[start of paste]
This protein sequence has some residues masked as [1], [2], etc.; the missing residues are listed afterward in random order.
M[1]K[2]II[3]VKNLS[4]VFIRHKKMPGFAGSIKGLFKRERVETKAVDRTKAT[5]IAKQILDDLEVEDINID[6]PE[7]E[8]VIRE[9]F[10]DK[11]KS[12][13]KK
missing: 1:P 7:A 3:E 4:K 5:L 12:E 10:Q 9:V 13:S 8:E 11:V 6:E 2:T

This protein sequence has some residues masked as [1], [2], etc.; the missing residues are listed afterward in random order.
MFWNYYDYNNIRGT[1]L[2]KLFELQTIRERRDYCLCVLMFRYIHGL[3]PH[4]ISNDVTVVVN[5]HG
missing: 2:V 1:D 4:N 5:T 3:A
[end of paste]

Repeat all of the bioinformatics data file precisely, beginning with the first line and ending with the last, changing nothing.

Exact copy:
This protein sequence has some residues masked as [1], [2], etc.; the missing residues are listed afterward in random order.
M[1]K[2]II[3]VKNLS[4]VFIRHKKMPGFAGSIKGLFKRERVETKAVDRTKAT[5]IAKQILDDLEVEDINID[6]PE[7]E[8]VIRE[9]F[10]DK[11]KS[12][13]KK
missing: 1:P 7:A 3:E 4:K 5:L 12:E 10:Q 9:V 13:S 8:E 11:V 6:E 2:T

This protein sequence has some residues masked as [1], [2], etc.; the missing residues are listed afterward in random order.
MFWNYYDYNNIRGT[1]L[2]KLFELQTIRERRDYCLCVLMFRYIHGL[3]PH[4]ISNDVTVVVN[5]HG
missing: 2:V 1:D 4:N 5:T 3:A